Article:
Fake Breast Cancer Charity Must Shut Down, Pay $350K To Real Charities

Image courtesy of Steve Snodgrass

A purported charity called The Breast Cancer Survivors Foundation existed for six years, raising money through direct mailers and soliciting donors over the phone. It took in about $3 million per year, spinning heartwarming tales in its mailings of helping patients. This turned out to not actually be true, and those millions went to the professional fundraiser who ran the operation.

New York state’s attorney general investigated the background of this non-charity, and found an organization that looked pretty good on the surface, but barely benefited actual breast cancer patients [PDF]. The charity’s president and CEO was a doctor, and he teamed up with a family friend who was a professional fundraiser to set up a charity. Here’s the thing, though: The president isn’t an oncologist or really associated with treating breast cancer. He’s an internist.

The doctor’s partner in launching the charity was a professional fundraiser who been banned from that industry in New York state since 2004 after another investigation in New York State found that he ran another scheme that solicited donations for the Fraternal Order of New York State Troopers, keeping 85% of the funds that it raised.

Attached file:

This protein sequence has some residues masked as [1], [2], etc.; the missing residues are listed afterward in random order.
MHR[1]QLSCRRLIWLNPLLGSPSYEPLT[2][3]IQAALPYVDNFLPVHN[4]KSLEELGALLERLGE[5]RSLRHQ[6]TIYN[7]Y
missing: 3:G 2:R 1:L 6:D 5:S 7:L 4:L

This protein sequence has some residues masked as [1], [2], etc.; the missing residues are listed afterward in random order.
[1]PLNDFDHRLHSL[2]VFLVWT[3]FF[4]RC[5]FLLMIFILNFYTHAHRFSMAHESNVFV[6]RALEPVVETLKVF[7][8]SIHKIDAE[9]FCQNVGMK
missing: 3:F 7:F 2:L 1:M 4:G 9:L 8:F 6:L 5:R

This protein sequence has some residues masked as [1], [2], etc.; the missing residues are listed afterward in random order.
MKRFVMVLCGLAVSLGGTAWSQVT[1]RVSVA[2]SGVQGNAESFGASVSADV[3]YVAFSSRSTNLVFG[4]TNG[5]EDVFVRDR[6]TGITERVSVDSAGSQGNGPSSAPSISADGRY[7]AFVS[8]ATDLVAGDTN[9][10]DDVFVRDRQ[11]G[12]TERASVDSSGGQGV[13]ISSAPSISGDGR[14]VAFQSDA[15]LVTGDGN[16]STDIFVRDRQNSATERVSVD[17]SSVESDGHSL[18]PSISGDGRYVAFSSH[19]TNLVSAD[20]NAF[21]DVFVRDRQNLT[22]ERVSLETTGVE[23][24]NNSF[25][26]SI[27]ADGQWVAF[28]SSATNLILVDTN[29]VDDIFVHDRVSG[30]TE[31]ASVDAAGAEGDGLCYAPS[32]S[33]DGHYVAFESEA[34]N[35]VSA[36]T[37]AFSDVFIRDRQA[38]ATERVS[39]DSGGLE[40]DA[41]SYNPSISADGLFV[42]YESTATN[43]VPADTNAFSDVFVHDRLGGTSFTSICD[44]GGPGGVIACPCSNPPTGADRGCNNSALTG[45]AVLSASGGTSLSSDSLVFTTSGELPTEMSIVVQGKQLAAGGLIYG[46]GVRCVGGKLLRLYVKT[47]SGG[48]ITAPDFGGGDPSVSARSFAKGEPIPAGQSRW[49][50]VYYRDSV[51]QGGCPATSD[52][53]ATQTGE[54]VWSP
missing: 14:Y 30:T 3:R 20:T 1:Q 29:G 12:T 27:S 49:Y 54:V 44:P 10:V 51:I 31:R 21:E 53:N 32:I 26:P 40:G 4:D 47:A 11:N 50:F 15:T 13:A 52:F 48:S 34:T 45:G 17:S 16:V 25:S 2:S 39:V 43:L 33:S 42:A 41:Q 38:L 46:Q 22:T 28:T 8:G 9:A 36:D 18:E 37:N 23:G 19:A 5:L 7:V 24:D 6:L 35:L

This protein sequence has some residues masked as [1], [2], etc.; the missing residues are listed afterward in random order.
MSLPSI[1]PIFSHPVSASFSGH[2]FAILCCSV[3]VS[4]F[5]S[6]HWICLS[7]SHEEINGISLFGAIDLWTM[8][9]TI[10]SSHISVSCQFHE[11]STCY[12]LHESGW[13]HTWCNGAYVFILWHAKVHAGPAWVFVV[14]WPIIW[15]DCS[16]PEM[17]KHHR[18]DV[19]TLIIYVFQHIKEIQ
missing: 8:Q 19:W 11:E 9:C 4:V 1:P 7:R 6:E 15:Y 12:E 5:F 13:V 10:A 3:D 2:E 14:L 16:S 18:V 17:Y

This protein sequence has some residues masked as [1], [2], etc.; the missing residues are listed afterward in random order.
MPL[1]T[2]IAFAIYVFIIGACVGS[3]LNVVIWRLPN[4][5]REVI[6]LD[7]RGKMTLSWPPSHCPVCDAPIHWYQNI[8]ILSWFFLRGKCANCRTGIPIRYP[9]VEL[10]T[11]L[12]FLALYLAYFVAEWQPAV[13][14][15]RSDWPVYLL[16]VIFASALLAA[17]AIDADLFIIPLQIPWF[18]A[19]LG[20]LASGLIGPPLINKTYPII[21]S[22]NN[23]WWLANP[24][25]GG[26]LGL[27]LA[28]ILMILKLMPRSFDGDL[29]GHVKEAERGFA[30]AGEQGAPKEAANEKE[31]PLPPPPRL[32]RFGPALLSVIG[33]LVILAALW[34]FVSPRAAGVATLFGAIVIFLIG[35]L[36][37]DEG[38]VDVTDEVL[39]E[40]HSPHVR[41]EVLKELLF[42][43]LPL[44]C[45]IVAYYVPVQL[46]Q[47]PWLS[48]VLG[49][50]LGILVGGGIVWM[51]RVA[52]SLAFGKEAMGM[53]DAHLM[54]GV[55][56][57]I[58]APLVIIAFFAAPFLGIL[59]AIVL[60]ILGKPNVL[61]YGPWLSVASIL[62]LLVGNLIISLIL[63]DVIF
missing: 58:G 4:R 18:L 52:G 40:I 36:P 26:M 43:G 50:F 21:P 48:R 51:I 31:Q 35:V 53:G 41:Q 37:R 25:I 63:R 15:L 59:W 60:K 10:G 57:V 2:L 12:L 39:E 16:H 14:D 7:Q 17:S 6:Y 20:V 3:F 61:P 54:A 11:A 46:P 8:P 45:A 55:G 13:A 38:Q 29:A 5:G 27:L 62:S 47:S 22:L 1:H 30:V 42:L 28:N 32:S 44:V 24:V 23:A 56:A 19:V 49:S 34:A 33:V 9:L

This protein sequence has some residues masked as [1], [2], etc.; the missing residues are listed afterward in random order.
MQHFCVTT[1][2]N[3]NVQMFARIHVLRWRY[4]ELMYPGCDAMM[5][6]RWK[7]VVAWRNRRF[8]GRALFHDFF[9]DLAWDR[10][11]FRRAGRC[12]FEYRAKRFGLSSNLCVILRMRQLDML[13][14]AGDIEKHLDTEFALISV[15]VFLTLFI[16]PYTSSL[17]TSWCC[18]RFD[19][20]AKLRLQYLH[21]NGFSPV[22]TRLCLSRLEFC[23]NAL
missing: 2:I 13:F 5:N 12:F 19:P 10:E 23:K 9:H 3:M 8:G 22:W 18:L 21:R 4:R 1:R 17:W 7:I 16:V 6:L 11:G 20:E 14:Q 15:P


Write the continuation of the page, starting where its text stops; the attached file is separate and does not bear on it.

Hiring outside fundraisers is a legitimate thing that charities do, but normally the fundraisers keep a share of the revenue and pass most of it on to the charity. The BCSF instead served as a sham charity, and the fundraiser kept almost all of the money that the charity raised. The state’s investigation of these charities is called, appropriately, Operation Bottomfeeder.

“There are few things more galling than pretending to help cancer patients, when you’re really just lining your own pockets,” New York state Attorney General Eric Schneiderman said in a statement. “But that’s exactly what those behind the Breast Cancer Survivors Foundation did – siphoning millions in profits for themselves and sending less than four cents of every dollar raised to medical clinics.”

The charity’s profile on Nonprofit Explorer would have clued in prospective donors, though the figures it gives are rosier than what the Attorney General’s report shows. The site says that only 72% of the charity’s money went to its fundraisers.

As a settlement with the state, the BCSF has to end its fundraising operations across the country, not just in New York, and donate $350,000 to actual charities serving breast cancer patients.

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